I published this post 2 years ago and resurrected & modified it based on more recent experiences.
We had a great whale hunting session working with the Asia/Pacific sales team of an international company. This company specializes in “spend management.” They help their customers significantly reduce their purchasing costs for many goods and services.
In the course of the workshop, this team reached a very interesting and unexpected insight about their most promising business deals, which was this:
We are not closing the proposals that demonstrate the very best ROI for our prospects. In fact, on our very best proposals, where we believe we can have the biggest positive impact for our customers, we are only closing 20%.
How would we explain that apparent anomaly? Something’s going on that they don’t understand.
From a logical standpoint, the solution they offer in these best-of-class cases is a slam-dunk no brainer for the client. Yet after they present these proposals, the whales stall, ask for more time to consider, postpone their decision. They back off from the whole deal. In whale hunting terms, the whale is afraid of something or perhaps many somethings.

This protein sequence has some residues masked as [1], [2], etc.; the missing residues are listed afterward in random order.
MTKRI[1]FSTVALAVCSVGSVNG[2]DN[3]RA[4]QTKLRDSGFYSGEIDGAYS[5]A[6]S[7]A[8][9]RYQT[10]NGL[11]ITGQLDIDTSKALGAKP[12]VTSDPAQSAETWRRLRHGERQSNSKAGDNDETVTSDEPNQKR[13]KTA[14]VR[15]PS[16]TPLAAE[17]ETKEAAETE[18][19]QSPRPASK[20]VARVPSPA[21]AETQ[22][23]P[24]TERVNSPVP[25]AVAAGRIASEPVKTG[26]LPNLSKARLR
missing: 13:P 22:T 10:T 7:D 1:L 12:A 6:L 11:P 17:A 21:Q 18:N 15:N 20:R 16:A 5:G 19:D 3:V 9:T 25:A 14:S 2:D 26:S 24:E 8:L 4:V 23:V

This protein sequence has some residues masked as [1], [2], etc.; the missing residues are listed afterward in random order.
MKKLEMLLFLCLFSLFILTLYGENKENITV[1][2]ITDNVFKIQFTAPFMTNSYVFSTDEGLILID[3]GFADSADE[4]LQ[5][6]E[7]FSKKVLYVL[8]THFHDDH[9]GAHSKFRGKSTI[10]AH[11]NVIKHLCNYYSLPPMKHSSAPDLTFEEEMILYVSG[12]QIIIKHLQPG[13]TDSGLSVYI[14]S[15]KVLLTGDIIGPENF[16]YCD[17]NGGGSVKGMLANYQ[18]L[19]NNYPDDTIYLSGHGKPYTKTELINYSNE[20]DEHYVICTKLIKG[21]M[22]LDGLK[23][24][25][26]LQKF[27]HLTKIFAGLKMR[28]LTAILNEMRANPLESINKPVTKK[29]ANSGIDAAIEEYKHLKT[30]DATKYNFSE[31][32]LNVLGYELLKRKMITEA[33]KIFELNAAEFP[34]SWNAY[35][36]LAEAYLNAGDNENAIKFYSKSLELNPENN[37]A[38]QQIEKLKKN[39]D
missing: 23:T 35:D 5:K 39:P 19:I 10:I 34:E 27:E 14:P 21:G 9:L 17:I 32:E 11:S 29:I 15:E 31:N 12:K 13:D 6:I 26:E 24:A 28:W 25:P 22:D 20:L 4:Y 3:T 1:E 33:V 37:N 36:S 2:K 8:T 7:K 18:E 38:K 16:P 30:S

If you’re making great cost-savings proposals that your prospects are not buying, here are some underlying reasons that you might consider. I’ve also suggested “fear busters,” ways to alleviate each of the fears:
- Your proposal sounds “too good to be true.” The whale is afraid you cannot or will not make good on your promise. [This fear is alleviated by customer testimonials.]
- The whale does not fully understand how you will go about achieving this benefit and is afraid that your solution may cause unforeseen problems with their employees or vendors. [This fear is alleviated by process maps and illustrations to demonstrate the simplicity of your implementation.]
- The whale is afraid of making a mistake, leaving it with an untried system or process or solution or product which might produce a short-term gain but will soon become obsolete and dysfunctional. [This fear is alleviated by white papers, case studies, and customer testimonials.]
- The whale is afraid that your solution is better suited for a different kind of enterprise than the whale’s. [This fear is alleviated by multiple case studies from different industries and by a clear process illustration that is not industry-specific.]
- The whale does not need “the best” solution and the potential disruption that its implementation might cause–it only needs a “good enough” solution. [This fear is alleviated by evidence of your solution’s simplicity and elegance.]
- The whale has other pains, problems, and opportunities that are more urgent or more important than the issue you propose to solve. [This fear is alleviated with conversation and empathy.]
If you ever experience this kind resistance in your sales process, work with your team to brainstorm all of the possible explanations for the whale’s resistance. Even better, talk to the whales that have resisted your proposal and find out why. You may be amazed at the reasons you did not anticipate.
And once you better understand the fears, work hard to identify “fear busters” that you can put on the table to alleviate those fears. Check out our “fear busters” worksheet to aid you!